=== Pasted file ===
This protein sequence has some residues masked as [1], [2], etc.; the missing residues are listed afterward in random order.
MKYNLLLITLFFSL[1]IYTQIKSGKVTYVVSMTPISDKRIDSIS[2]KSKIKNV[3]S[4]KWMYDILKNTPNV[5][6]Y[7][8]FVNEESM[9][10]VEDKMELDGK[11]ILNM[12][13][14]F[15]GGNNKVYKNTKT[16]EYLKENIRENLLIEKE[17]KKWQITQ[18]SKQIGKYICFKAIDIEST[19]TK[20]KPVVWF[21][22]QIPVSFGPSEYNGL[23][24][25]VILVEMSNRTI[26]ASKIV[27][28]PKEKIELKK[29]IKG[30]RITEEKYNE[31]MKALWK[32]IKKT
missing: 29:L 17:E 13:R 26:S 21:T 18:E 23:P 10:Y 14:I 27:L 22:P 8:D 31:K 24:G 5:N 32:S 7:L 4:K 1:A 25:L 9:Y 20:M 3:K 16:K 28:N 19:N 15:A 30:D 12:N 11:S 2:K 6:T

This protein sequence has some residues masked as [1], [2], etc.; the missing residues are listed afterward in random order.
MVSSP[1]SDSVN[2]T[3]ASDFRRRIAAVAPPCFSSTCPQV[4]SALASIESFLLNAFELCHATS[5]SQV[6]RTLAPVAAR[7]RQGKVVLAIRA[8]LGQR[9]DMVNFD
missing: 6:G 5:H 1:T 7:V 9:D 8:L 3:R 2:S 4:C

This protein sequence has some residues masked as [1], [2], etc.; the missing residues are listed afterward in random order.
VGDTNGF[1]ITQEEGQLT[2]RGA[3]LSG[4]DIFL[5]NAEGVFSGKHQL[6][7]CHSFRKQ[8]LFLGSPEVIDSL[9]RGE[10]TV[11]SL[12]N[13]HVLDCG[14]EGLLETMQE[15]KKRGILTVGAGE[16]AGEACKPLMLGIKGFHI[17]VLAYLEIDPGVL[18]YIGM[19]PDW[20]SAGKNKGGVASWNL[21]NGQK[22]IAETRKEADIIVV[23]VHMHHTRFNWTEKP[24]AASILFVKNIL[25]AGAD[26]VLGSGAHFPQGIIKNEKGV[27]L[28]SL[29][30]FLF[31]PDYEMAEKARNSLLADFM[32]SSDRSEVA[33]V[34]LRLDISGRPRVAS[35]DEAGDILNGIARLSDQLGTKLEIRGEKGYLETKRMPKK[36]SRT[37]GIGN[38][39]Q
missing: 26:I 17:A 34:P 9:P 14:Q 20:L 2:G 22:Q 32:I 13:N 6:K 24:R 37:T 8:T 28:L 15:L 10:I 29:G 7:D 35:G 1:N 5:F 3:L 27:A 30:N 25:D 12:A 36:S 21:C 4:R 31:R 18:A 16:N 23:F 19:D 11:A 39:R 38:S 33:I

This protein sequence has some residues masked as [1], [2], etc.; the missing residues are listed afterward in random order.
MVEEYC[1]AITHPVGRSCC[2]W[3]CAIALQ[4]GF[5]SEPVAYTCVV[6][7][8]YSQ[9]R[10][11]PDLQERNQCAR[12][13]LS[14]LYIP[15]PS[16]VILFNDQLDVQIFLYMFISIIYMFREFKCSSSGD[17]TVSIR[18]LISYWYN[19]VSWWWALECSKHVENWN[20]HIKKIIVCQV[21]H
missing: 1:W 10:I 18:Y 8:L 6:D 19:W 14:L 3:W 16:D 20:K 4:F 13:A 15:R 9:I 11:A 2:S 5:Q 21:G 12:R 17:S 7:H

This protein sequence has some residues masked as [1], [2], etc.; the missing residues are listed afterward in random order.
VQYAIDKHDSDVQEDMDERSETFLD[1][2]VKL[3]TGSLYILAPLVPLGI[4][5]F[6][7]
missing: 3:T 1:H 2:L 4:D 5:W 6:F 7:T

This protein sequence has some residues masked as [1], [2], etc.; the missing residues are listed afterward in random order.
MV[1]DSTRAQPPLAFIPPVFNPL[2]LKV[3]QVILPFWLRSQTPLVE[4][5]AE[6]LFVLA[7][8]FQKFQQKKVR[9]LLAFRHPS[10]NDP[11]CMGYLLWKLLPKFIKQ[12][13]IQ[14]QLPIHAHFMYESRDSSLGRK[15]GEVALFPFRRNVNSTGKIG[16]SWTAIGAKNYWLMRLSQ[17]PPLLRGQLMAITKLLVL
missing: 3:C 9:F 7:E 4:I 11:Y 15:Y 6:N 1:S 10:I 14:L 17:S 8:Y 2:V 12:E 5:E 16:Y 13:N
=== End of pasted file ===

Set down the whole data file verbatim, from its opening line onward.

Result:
This protein sequence has some residues masked as [1], [2], etc.; the missing residues are listed afterward in random order.
MKYNLLLITLFFSL[1]IYTQIKSGKVTYVVSMTPISDKRIDSIS[2]KSKIKNV[3]S[4]KWMYDILKNTPNV[5][6]Y[7][8]FVNEESM[9][10]VEDKMELDGK[11]ILNM[12][13][14]F[15]GGNNKVYKNTKT[16]EYLKENIRENLLIEKE[17]KKWQITQ[18]SKQIGKYICFKAIDIEST[19]TK[20]KPVVWF[21][22]QIPVSFGPSEYNGL[23][24][25]VILVEMSNRTI[26]ASKIV[27][28]PKEKIELKK[29]IKG[30]RITEEKYNE[31]MKALWK[32]IKKT
missing: 29:L 17:E 13:R 26:S 21:T 18:E 23:P 10:Y 14:I 27:L 22:P 8:D 31:K 24:G 5:N 32:S 7:L 4:K 1:A 25:L 9:Y 20:M 3:K 16:K 28:N 19:N 15:A 30:D 12:N 11:S 2:K 6:T

This protein sequence has some residues masked as [1], [2], etc.; the missing residues are listed afterward in random order.
MVSSP[1]SDSVN[2]T[3]ASDFRRRIAAVAPPCFSSTCPQV[4]SALASIESFLLNAFELCHATS[5]SQV[6]RTLAPVAAR[7]RQGKVVLAIRA[8]LGQR[9]DMVNFD
missing: 6:G 5:H 1:T 7:V 9:D 8:L 3:R 2:S 4:C

This protein sequence has some residues masked as [1], [2], etc.; the missing residues are listed afterward in random order.
VGDTNGF[1]ITQEEGQLT[2]RGA[3]LSG[4]DIFL[5]NAEGVFSGKHQL[6][7]CHSFRKQ[8]LFLGSPEVIDSL[9]RGE[10]TV[11]SL[12]N[13]HVLDCG[14]EGLLETMQE[15]KKRGILTVGAGE[16]AGEACKPLMLGIKGFHI[17]VLAYLEIDPGVL[18]YIGM[19]PDW[20]SAGKNKGGVASWNL[21]NGQK[22]IAETRKEADIIVV[23]VHMHHTRFNWTEKP[24]AASILFVKNIL[25]AGAD[26]VLGSGAHFPQGIIKNEKGV[27]L[28]SL[29][30]FLF[31]PDYEMAEKARNSLLADFM[32]SSDRSEVA[33]V[34]LRLDISGRPRVAS[35]DEAGDILNGIARLSDQLGTKLEIRGEKGYLETKRMPKK[36]SRT[37]GIGN[38][39]Q
missing: 26:I 17:A 34:P 9:P 14:Q 20:L 2:G 22:Q 32:I 13:N 6:K 24:R 37:T 8:T 28:L 15:L 10:I 29:G 7:D 35:G 1:N 5:F 3:L 27:A 30:N 25:D 12:A 36:S 21:C 4:R 31:R 18:A 16:N 23:F 19:D 11:A 39:R 38:S 33:I

This protein sequence has some residues masked as [1], [2], etc.; the missing residues are listed afterward in random order.
MVEEYC[1]AITHPVGRSCC[2]W[3]CAIALQ[4]GF[5]SEPVAYTCVV[6][7][8]YSQ[9]R[10][11]PDLQERNQCAR[12][13]LS[14]LYIP[15]PS[16]VILFNDQLDVQIFLYMFISIIYMFREFKCSSSGD[17]TVSIR[18]LISYWYN[19]VSWWWALECSKHVENWN[20]HIKKIIVCQV[21]H
missing: 1:W 10:I 18:Y 8:L 6:D 19:W 14:L 3:W 16:D 20:K 4:F 13:A 15:R 9:I 11:A 2:S 5:Q 21:G 12:R 17:S 7:H

This protein sequence has some residues masked as [1], [2], etc.; the missing residues are listed afterward in random order.
VQYAIDKHDSDVQEDMDERSETFLD[1][2]VKL[3]TGSLYILAPLVPLGI[4][5]F[6][7]
missing: 3:T 1:H 2:L 4:D 5:W 6:F 7:T

This protein sequence has some residues masked as [1], [2], etc.; the missing residues are listed afterward in random order.
MV[1]DSTRAQPPLAFIPPVFNPL[2]LKV[3]QVILPFWLRSQTPLVE[4][5]AE[6]LFVLA[7][8]FQKFQQKKVR[9]LLAFRHPS[10]NDP[11]CMGYLLWKLLPKFIKQ[12][13]IQ[14]QLPIHAHFMYESRDSSLGRK[15]GEVALFPFRRNVNSTGKIG[16]SWTAIGAKNYWLMRLSQ[17]PPLLRGQLMAITKLLVL
missing: 3:C 9:F 7:E 4:I 11:Y 15:Y 6:N 1:S 10:I 14:L 17:S 8:Y 2:V 12:E 5:E 16:Y 13:N